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EUNetHTA: Rapid assessment of femtosecond laser-assisted cataract surgery (FLACS) for the treatment of age-related cataract
Femtosecond lasers have been used to perform several stages of phacoemulsification cataract surgery since 2009. Laser-generated pulses of highly focused infrared light perform the cutting by creating localized cavitation bubbles within tissues, a process termed photo-disruption. The ultrashort duration of each pulse minimizes damage to adjacent tissue. During cataract surgery, these lasers are used to create incisions, perform capsulorhexis and fragment the lens. The surgeon plans and decides the target location; then the system delivers the focus of the laser beam to Femtosecond Laser-Assisted Surgery (FLACS) for the age-related cataract to produce the desired incision. The procedure is then completed using conventional phacoemulsification equipment and techniques. The femtosecond laser was initially introduced to create corneal flaps for laser in situ keratomileusis (LASIK). It is indicated for use in patients undergoing cataract surgery for removal of the crystalline lens.
FLACS systems claim to provide several advantages to the surgeon, such as the performance of very precise circular and adjustable diameter capsulotomies, precise lens nucleus fragmentation, the creation of multi-planar self-sealing incisions with better wound architecture, the exact placement of limbal relaxing incisions and the reduction of phacoemulsification time. MTRC wrote about the plan of this project in March (see here).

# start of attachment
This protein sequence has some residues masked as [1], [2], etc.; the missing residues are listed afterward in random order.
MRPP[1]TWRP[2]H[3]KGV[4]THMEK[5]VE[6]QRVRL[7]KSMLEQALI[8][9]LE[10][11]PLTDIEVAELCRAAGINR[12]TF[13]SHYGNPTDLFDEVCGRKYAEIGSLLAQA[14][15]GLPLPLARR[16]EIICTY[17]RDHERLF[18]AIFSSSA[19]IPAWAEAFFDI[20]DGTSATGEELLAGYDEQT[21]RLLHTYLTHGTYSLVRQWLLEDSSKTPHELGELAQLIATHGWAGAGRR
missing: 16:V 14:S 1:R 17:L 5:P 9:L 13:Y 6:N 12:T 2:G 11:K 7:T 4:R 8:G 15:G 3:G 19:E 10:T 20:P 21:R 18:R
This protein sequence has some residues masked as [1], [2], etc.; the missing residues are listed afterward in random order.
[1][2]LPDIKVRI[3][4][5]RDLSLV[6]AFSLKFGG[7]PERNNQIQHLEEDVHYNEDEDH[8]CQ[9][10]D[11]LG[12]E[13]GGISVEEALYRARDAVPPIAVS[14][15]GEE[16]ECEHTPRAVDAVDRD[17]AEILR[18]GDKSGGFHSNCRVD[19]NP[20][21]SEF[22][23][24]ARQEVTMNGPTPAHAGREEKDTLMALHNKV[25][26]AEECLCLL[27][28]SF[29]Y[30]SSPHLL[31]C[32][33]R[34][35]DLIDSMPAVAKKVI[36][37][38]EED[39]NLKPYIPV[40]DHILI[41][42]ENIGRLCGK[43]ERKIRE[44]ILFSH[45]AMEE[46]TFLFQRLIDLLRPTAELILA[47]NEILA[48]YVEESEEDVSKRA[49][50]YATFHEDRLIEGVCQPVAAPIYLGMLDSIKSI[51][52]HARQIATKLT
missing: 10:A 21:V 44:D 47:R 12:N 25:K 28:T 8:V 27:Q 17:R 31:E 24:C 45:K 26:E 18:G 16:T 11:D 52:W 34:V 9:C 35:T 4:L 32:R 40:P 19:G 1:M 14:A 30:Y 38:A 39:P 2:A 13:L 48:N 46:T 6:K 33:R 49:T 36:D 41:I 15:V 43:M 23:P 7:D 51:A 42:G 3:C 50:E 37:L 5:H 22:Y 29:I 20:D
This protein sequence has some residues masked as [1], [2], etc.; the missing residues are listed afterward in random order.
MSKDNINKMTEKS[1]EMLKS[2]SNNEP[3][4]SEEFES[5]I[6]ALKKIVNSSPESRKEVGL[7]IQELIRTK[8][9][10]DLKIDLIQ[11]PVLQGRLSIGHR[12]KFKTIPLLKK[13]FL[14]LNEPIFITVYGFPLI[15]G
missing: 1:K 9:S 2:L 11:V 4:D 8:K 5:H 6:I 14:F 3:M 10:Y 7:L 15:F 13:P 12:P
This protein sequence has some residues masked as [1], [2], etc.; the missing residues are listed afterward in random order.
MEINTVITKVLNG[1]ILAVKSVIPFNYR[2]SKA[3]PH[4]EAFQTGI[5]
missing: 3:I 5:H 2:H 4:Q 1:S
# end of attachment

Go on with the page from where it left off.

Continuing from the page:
Thus, the authors’ aim was to compare the effectiveness and safety of FLACS compared to the standard cataract surgery.
The authors have performed a systematic review of the literature according to the Cochrane Handbook methodology. Only the publications published in the period January 2016 – December 2017 were considered. The following websites were searched: CENTRAL, Embase, Medline, Scopus, Cochrane Database of Systematic Reviews (CDSR), Centre for Reviews and Dissemination (CRD) Databases, but also various clinical trial websites to identify ongoing studies. Eventually, the authors used 21 RCTs (out of which 15 were meta-analyses) for developing the report. These publications provide a sample of 1633 patients (2118 eyes).
The outcomes assessed were Corrected Distance Visual Acuity (CDVA), Uncorrected Distance Visual Acuity (UDVA), at 1 month and 6 months after the intervention. Regarding CDVA at 1 month after surgery, all but one study (6/7), which favoured FLACS, did not demonstrate the statistically significant difference between the FLACS and the conventional intervention. The same can be deduced for CDVA at 6 months after the intervention (3/4 studies). Regarding UDVA at 1 month after surgery, 3/4 studies found no statistically significant differences between FLACS and standard intervention, while only one favoured FLACS. The conclusion is the same when considering UDVA at 6 months. One study endorsed FLACS in terms of refractive outcomes, while one study showed no significant differences. No studies assessed the quality of life, but one Austrian study showed that 57% of patients would rather recommend the traditional surgery, compared to FLACS.
No differences in the included studies were identified regarding the intraoperative and postoperative complications.
The authors have noted that the quality of the studies included is rather poor. The authors’ conclusion is that there is insufficient evidence to determine whether FLACS leads to any improvement compared to standard cataract surgery in terms of effectiveness, safety or organization of care.
See the full report in English here.
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